Harnäs mill

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“Skvalt mills” and saws
In the Harnäsbäcken, there were three farmer-owned squall mills in the 16th century. In 1563 Peder Jutha comes  here from Gävle. He breaks a new channel from the pond at Harnäsbäcken to the sea and installs a sawmill. A 400-year-old saw epoch begins in the village.

The “skvalt mill” owning  farmers protest against the sawmill because its damping  results in flooded property and poor water flow in Harnäsbäcken. Finally, they burn down Jutha's saw. Jutha's son Hans Persson received permission in 1662 to build a new saw. The farmers are also entitled to a saw-mill nearby.

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Harnäs mill
In 1659, the mill age begins in Harnäs. Master Miner Claes Depken later enobled Anckarström and the Scottish merchant David Leijel build a blast furnace here at the same time as  they set up Älvkarleö mill. The blast furnace is being built on the "Jutha Canal" which in future will be named Masugnsbäcken. In addition to hydropower, the facilities will have an excellent harbour, which will be of great importance.

In 1660 the blast furnace is in operation. Pig iron from it is transported to Älvkarleö mill for forging to bar iron and then back to Harnäs  for shipping. In order to avoid these transports, in 1662 a steel iron smithy was built at Masugnsbäcken. In 1664, Depken builds another blast furnace at Hyttön, south of Älvkarleö, to prepare the ore mined there.

A mill description from 1712 tells that in the mill there is blast furnace, b ar iron hammer with two hearths, coal houses, carpentry workshop, cleaning shop, milk mill, mills, harbour and sea sheds.

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The Russians

In 1719 Russia attacks and ravages the Baltic Sea coast. The damage is large along the northern upland coast. Harnäs' mill is undefended and burnt down.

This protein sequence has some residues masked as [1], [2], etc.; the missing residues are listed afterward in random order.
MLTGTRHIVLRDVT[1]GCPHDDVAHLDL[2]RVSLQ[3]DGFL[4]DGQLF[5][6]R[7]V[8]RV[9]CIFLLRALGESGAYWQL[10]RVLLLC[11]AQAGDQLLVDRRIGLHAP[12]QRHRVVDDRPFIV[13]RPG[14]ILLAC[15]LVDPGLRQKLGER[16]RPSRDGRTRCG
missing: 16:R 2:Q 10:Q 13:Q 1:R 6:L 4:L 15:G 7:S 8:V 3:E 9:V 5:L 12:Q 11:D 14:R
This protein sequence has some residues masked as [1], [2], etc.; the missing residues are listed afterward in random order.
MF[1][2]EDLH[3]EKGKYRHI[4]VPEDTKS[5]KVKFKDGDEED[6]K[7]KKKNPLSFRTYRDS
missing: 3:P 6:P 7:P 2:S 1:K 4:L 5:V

Tax exemption and other assistance means that the mill is quickly built up. Already in 1723 the operation is in progress.
Renovation and expansion took place throughout the 18th century. In the latter half of the century, several residential houses are being built in Bruksgatan.  In 1772 the belfry still standing there is raised. A building for a carpentry workshop and a joinery is erected in 1797.

New process methods develop the blast furnace for the closure in 1911
Throughout the 19th century, extensive renovations and additions take place, which together with new methods  lead to large production increases in blast furnace operation. The right to steel iron forging and the bar iron hammer are sold to Fagersta mill in 1812. The iron forging in Harnäs therefore ceases.

In 1896 the blast furnace is repaired, a new roaster is erected and new coal houses. A lack of water that year causes the purchase of a steam engine for blast furnace operation. 1890-91 a new blast furnace is built which in 1895 gets new strong turbines for the blower machine 1898 a new coal house is built at the harbour The last major investment takes place in 1902-04. The oldest roaster is demolished and a new one is being built.

In 1903, a manager and 65 workers run the mill, which is running 351 days. Production amounted to 9624 tons of pig iron. The charcoal season was 779330 hectoliters. After the utility street, the building was also built during the 19th century. Several residential houses are added. In 1823 a new barn is built. 1837 new stable, which in 1919 was converted to housing.

Operation of mills ceases in 1911. A structural transformation takes place within industry. Skutskär's sawmill, built 1868-70, is in large operation. Rebuilt after fire in 1874 and the pulp mill from 1894 is developing strongly. The workers from Harnäs blast furnace get work in the saw and factory. The blast furnaces are demolished in 1917. Steam boilers, windmills and buildings are sold off.


The owners
Harnäs is united with Älvkarleö until 1812. In the years 1659-1772, the mill is owned by the Leijel family, several of the members  live on the farm Fleräng next to Harnäs mill.

1772-1812 the mill is owned by Tomas Tottie. His heirs sell the mill in 1812 to Lieutenant Colonel Friar Carl af Nordin, who immediately lets the purchase pass on to the owner of Forsmark's mill, Count Samuel af Ugglas. The count dies before he joins the mill, which is taken over by his son Gustaf af Ugglas. He sells the iron forging to Fagersta mill,
which transfers to Söderfors bruks AB.

Following the acquisition of shares in 1918, Harnäs will be owned by Stora Kopparbergs Bergslags AB, today STORA.

 

Source: The text is from a information board at the Harnäs mill ruin

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